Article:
grammar of images

This is an exercise in using oils. I feel a bit more in control, mixing with a knife and using paint on the tip of the brush rather than over loading the bristles.  Where needed I am blending on the canvas.

There was no sketch. The only idea was the hard edge between orange and blue centre stage and a vague sense of yellow and green at the top.

Rotating this 90 degrees and working further imposed a child-like grammar of landscape – blue sky and clouds above, earth colours, mountains, trees, grass, below.

The other way up, blue and white are water and surf crashing onto rock faces.

Rotate back one quarter and I am staring down the cliffs onto a torrent.  It needs the dentate leaves of ferns and, far below, the small shapes of wheeling pterosaurs.

I’ve been following a lot of fabulous palaoeart on twitter recently which is rubbing off on me.  See these as examples, fossil fish and the first pterosaur to be recognised as being furry.  Here are some more. Mark Witton, whose sketch accompanies a piece on the BBC world service, is a fabulous palaeoartist I have followed for some time.

 

mmm…

I hope everyone has had happy holidays. This is how my first attempt in oils is shaping up. These are water miscible, but that just means I can wash brushes without toxicity.  I have switched to using linseed oil as the mixer where needed.  This builds on a charcoal dog-sketch transferred onto a textured canvass, prepared by painting over an old image in white acrylic.  After the first layer of oil I muted the garish colours in white, left it for a few days then scraped back.  I will leave this to harden a few days then work over it again. There is a kind of plan, but I dont wholly know what I am doing. The dog-sketch was from late September and I have some source photos.  However, I am  not setting out to be true to the original scene.  Comments and advice are welcome

 

Tombstone

Somehow these dark grey trunks silhouetted against the winter afternoon sky brought to mind tombstones. The field sketch is below using conte crayon, charcoal and white gouache in tinted paper.  Above, I tried to darken this with washes mixing burnt sienna with ultramarine or paynes grey, the watercolour scattering on the powdery surface.  I have also turned down the exposure on the photo.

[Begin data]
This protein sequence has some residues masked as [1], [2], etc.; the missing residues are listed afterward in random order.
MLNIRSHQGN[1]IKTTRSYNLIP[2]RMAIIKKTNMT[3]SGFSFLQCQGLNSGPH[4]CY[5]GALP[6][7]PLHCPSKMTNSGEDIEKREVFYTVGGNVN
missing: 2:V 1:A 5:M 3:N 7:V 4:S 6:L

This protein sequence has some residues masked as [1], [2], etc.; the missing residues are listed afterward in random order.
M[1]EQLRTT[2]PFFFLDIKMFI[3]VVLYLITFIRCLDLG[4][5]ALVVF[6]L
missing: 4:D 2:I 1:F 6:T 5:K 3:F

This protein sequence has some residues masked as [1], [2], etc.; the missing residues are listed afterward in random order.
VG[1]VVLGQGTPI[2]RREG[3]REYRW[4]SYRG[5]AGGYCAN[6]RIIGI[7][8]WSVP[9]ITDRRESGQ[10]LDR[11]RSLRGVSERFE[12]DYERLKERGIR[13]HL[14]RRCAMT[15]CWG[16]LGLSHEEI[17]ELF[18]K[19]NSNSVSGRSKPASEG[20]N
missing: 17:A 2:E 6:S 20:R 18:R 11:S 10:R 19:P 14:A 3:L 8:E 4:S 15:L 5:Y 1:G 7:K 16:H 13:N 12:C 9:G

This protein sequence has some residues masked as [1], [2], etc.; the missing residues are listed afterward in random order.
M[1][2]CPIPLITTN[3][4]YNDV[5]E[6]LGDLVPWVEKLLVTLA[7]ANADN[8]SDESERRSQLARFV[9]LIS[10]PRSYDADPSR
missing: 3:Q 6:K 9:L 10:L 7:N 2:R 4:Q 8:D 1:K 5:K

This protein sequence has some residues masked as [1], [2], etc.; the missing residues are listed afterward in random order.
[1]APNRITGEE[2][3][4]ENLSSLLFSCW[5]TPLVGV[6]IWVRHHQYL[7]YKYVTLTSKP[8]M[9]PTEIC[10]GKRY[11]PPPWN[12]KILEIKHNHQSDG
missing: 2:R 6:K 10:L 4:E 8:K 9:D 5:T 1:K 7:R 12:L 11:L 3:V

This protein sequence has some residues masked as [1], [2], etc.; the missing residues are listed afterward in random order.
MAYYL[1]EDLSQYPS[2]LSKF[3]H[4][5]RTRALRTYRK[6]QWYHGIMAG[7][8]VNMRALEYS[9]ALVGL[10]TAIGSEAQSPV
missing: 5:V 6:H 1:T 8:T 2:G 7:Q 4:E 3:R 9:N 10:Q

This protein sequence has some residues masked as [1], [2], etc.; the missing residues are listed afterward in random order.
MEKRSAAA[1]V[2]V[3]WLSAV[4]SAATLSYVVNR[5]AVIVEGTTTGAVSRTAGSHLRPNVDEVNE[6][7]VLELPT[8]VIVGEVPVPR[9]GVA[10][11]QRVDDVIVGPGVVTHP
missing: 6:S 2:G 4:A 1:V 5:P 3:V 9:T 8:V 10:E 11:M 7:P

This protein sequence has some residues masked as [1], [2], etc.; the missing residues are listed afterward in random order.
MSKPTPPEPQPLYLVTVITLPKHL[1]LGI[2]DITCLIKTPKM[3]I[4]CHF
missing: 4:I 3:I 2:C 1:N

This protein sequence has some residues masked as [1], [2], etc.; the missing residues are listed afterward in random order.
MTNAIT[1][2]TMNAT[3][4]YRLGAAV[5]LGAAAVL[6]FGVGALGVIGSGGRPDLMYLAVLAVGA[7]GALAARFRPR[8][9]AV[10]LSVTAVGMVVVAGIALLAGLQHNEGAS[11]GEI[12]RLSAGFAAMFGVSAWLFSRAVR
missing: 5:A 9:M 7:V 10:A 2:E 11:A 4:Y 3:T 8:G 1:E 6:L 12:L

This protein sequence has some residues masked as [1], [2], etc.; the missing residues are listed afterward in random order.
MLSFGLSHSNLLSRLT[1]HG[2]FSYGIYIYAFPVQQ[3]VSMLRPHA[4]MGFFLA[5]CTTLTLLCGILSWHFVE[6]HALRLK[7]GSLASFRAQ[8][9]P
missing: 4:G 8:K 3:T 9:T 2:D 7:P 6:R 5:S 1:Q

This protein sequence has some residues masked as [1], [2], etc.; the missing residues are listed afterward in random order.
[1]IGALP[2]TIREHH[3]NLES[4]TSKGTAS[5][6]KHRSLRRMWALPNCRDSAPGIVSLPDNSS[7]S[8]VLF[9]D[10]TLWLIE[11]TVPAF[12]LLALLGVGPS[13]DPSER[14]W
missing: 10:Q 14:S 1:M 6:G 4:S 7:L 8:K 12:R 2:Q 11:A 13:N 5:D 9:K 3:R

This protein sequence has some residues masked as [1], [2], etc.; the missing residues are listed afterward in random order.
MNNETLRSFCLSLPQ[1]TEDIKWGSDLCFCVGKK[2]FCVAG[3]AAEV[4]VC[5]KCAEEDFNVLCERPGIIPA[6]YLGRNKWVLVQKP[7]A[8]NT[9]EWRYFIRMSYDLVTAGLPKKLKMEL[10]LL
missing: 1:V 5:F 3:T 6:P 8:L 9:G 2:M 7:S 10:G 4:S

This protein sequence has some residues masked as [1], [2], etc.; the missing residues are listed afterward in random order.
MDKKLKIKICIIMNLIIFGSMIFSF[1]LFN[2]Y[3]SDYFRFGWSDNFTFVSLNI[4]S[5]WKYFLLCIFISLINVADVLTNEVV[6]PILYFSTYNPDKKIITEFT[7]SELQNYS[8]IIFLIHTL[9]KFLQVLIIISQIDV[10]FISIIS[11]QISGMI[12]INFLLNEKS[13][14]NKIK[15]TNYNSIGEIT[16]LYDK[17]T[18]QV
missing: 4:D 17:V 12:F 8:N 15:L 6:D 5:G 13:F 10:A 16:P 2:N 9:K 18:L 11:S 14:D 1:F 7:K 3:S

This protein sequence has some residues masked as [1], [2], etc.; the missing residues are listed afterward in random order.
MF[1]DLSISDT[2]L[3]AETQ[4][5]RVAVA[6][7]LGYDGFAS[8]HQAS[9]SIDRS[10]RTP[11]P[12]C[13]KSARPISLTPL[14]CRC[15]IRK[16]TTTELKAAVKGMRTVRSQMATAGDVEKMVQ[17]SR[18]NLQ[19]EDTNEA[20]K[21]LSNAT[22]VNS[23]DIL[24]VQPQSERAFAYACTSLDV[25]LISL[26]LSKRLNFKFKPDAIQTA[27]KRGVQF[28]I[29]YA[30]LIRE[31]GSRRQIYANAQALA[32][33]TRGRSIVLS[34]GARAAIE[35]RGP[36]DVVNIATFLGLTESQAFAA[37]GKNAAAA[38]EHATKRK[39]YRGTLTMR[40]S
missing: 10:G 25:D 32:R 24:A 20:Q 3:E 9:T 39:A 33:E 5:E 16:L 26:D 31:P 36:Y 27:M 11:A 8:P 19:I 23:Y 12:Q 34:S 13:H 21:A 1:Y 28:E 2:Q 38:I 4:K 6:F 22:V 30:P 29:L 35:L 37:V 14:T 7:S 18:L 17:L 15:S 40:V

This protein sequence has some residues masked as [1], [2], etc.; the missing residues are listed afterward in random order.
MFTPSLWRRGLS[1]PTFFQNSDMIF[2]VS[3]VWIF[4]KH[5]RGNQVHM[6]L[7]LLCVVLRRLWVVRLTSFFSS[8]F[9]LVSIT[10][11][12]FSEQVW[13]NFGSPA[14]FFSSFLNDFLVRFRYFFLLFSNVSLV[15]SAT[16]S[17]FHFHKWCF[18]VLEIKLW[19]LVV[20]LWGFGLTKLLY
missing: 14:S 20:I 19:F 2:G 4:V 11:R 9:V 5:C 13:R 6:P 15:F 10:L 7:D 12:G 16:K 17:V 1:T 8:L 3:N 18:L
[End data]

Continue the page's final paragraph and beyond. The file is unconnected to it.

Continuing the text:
Below is the quick preliminary drawing, with the sun behind me. In reality that trunk is tiled with rich brown scales mortared in green. I need to have another try at capturing that.

our history

Folk singer Rhiannon Giddens brings together musical traditions from her mixed race heritage in the southern States of the USA (her parents married only 3 years after the unconstitutional ban was overturned), along with Gaelic and wider sources. She is a phenomenal and versatile performer with ballet and opera composing credits to her name and recently appointed the artistic director of the Silk Road ensemble founded by cellist Yo Yo Ma. She is also a music historian. She traces the history of the banjo from its African roots through the travelling bands of enslaved then indentured musicians in the eighteenth and nineteenth centuries, the appropriation of this genre into black-face minstrelsy continuing well into the twentieth century, and the general abandonment of this tainted culture by its originating people such that the banjo associates today with white folk music.

The preface to David Olosuga’s book Black and British describes how Enoch “Rivers of Blood” Powell fantasised a history in which empire is excised, returning to an imagined time of Britons untainted by rule, misdeed and othered people. This is indeed the history served up by our schools. However,  we cannot understand ourselves without history, and there is no history save that it contains Black and colonial history, out and inward migration, the rich mix of cultures and ideas that shapes our everyday heritage. Stripped down history to pretend a white narrative is thin gruel indeed.

On Sunday I chanced upon a live concert by Rhiannon Giddens and her partner, Francesco Turrisi, from her home in Ireland, relayed from Santa Barbara.  These are the sketches I did live and playing back the show. You can see I was really challenged trying to capture the shape of her face and features while singing, and I put the gallery of attempts below as a record.  By contrast Turrisi was quite easy to capture but he sat still and faced away from the camera looking at Giddens. In the sketch above, she is playing the viola and her face is full of shifting expressions as she looks back at him.

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